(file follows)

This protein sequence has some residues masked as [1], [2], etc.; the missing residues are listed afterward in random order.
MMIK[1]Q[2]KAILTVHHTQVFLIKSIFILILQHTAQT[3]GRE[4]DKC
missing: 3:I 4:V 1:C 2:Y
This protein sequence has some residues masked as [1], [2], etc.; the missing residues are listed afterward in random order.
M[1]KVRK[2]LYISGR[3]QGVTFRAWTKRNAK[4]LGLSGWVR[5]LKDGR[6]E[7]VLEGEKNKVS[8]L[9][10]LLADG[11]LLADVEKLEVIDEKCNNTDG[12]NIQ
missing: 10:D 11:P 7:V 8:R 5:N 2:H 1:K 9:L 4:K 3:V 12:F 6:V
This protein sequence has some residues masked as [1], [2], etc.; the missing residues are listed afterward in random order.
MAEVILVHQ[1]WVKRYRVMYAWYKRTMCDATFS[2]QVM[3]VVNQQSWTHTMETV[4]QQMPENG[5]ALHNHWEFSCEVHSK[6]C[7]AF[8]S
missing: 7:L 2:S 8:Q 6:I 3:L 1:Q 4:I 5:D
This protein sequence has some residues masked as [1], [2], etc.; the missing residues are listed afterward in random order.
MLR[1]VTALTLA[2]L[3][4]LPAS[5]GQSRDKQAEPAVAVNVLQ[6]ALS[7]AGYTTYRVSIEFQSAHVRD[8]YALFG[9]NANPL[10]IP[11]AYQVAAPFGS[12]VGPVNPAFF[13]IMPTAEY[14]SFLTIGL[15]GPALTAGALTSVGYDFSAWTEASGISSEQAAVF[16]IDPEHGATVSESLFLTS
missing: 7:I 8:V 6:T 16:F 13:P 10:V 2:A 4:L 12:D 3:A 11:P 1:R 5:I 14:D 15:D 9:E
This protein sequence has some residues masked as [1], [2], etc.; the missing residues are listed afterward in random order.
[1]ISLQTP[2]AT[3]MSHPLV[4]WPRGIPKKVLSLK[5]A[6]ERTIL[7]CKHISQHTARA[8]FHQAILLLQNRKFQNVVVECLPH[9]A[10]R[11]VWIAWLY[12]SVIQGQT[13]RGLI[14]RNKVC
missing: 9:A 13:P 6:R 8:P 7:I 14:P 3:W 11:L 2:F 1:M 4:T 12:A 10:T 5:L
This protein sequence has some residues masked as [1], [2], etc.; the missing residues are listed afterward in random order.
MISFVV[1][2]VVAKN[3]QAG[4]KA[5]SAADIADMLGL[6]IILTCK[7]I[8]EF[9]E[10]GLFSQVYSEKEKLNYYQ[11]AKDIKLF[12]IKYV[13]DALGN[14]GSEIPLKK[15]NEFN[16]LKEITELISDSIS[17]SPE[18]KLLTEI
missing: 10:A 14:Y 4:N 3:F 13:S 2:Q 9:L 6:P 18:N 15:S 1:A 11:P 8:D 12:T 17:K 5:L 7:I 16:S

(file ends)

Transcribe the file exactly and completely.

This protein sequence has some residues masked as [1], [2], etc.; the missing residues are listed afterward in random order.
MMIK[1]Q[2]KAILTVHHTQVFLIKSIFILILQHTAQT[3]GRE[4]DKC
missing: 3:I 4:V 1:C 2:Y
This protein sequence has some residues masked as [1], [2], etc.; the missing residues are listed afterward in random order.
M[1]KVRK[2]LYISGR[3]QGVTFRAWTKRNAK[4]LGLSGWVR[5]LKDGR[6]E[7]VLEGEKNKVS[8]L[9][10]LLADG[11]LLADVEKLEVIDEKCNNTDG[12]NIQ
missing: 10:D 11:P 7:V 8:R 5:N 2:H 1:K 9:L 4:K 3:V 12:F 6:V
This protein sequence has some residues masked as [1], [2], etc.; the missing residues are listed afterward in random order.
MAEVILVHQ[1]WVKRYRVMYAWYKRTMCDATFS[2]QVM[3]VVNQQSWTHTMETV[4]QQMPENG[5]ALHNHWEFSCEVHSK[6]C[7]AF[8]S
missing: 7:L 2:S 8:Q 6:I 3:L 1:Q 4:I 5:D
This protein sequence has some residues masked as [1], [2], etc.; the missing residues are listed afterward in random order.
MLR[1]VTALTLA[2]L[3][4]LPAS[5]GQSRDKQAEPAVAVNVLQ[6]ALS[7]AGYTTYRVSIEFQSAHVRD[8]YALFG[9]NANPL[10]IP[11]AYQVAAPFGS[12]VGPVNPAFF[13]IMPTAEY[14]SFLTIGL[15]GPALTAGALTSVGYDFSAWTEASGISSEQAAVF[16]IDPEHGATVSESLFLTS
missing: 7:I 8:V 6:T 16:F 13:P 10:V 2:A 4:L 12:D 3:A 11:P 1:R 5:I 14:D 15:D 9:E
This protein sequence has some residues masked as [1], [2], etc.; the missing residues are listed afterward in random order.
[1]ISLQTP[2]AT[3]MSHPLV[4]WPRGIPKKVLSLK[5]A[6]ERTIL[7]CKHISQHTARA[8]FHQAILLLQNRKFQNVVVECLPH[9]A[10]R[11]VWIAWLY[12]SVIQGQT[13]RGLI[14]RNKVC
missing: 9:A 13:P 6:R 8:P 7:I 14:P 3:W 11:L 2:F 1:M 4:T 12:A 10:T 5:L
This protein sequence has some residues masked as [1], [2], etc.; the missing residues are listed afterward in random order.
MISFVV[1][2]VVAKN[3]QAG[4]KA[5]SAADIADMLGL[6]IILTCK[7]I[8]EF[9]E[10]GLFSQVYSEKEKLNYYQ[11]AKDIKLF[12]IKYV[13]DALGN[14]GSEIPLKK[15]NEFN[16]LKEITELISDSIS[17]SPE[18]KLLTEI
missing: 10:A 14:Y 4:N 3:F 13:S 2:Q 9:L 6:P 18:N 15:S 1:A 11:P 8:D 12:T 17:K 5:L 7:I 16:S